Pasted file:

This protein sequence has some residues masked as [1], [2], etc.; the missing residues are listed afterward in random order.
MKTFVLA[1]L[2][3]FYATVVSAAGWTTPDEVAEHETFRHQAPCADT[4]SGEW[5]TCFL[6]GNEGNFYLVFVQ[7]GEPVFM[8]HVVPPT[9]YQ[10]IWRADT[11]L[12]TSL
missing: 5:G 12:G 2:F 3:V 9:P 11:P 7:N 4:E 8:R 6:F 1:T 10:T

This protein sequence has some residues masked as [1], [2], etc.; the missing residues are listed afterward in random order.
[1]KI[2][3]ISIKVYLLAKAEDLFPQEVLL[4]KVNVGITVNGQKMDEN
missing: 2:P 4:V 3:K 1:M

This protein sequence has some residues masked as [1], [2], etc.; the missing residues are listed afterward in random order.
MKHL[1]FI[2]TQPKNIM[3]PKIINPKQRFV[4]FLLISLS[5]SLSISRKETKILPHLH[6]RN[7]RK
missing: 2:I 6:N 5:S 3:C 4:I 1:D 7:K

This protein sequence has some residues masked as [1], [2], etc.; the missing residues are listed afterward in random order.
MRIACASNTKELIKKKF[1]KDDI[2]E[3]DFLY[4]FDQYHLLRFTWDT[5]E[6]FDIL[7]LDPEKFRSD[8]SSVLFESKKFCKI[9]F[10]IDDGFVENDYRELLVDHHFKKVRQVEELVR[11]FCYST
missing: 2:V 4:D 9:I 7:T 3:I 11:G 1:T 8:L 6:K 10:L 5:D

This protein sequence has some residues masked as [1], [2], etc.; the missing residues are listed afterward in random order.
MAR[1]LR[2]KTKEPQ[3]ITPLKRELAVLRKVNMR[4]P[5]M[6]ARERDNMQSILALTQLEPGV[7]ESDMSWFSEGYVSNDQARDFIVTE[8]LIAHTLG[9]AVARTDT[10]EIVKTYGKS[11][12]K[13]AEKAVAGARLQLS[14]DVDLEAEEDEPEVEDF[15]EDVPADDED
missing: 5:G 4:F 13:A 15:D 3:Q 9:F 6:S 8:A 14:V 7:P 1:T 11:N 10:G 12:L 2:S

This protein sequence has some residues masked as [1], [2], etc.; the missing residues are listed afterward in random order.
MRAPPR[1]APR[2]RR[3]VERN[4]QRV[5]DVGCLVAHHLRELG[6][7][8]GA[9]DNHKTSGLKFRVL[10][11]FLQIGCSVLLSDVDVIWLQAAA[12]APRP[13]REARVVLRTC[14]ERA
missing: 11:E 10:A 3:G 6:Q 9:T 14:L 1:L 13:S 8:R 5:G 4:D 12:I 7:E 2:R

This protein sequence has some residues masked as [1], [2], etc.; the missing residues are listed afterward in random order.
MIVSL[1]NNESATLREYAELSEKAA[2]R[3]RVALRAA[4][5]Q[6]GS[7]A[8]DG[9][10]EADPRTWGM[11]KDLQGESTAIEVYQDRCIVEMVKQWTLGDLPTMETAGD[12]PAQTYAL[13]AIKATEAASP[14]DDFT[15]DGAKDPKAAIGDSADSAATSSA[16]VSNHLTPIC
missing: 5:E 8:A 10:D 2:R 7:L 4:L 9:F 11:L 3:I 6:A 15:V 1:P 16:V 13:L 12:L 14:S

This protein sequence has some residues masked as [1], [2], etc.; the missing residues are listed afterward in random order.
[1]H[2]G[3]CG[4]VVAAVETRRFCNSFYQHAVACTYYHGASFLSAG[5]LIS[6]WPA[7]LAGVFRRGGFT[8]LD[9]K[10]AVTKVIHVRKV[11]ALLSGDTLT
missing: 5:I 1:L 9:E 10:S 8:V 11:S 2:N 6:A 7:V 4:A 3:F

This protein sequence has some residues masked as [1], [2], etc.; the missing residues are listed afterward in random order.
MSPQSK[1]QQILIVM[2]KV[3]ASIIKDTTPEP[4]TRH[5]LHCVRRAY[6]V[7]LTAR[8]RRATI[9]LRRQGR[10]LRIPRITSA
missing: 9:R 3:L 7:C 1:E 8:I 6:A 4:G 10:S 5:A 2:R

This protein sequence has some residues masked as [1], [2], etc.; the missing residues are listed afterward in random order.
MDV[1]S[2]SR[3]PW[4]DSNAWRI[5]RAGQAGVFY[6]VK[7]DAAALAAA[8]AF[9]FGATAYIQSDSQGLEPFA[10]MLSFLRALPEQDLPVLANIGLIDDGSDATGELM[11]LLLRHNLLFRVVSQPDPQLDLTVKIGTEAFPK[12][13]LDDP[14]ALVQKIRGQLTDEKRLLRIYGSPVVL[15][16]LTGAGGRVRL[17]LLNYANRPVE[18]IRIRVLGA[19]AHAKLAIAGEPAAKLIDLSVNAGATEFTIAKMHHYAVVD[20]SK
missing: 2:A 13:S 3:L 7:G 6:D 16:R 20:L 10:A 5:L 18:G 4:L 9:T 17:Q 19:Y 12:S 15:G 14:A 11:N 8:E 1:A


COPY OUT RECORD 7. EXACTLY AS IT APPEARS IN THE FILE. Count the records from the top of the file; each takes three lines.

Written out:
This protein sequence has some residues masked as [1], [2], etc.; the missing residues are listed afterward in random order.
MIVSL[1]NNESATLREYAELSEKAA[2]R[3]RVALRAA[4][5]Q[6]GS[7]A[8]DG[9][10]EADPRTWGM[11]KDLQGESTAIEVYQDRCIVEMVKQWTLGDLPTMETAGD[12]PAQTYAL[13]AIKATEAASP[14]DDFT[15]DGAKDPKAAIGDSADSAATSSA[16]VSNHLTPIC
missing: 5:E 8:A 10:D 2:R 7:L 4:L 9:F 11:L 3:I 6:A 15:V 1:P 16:V 13:L 12:L 14:S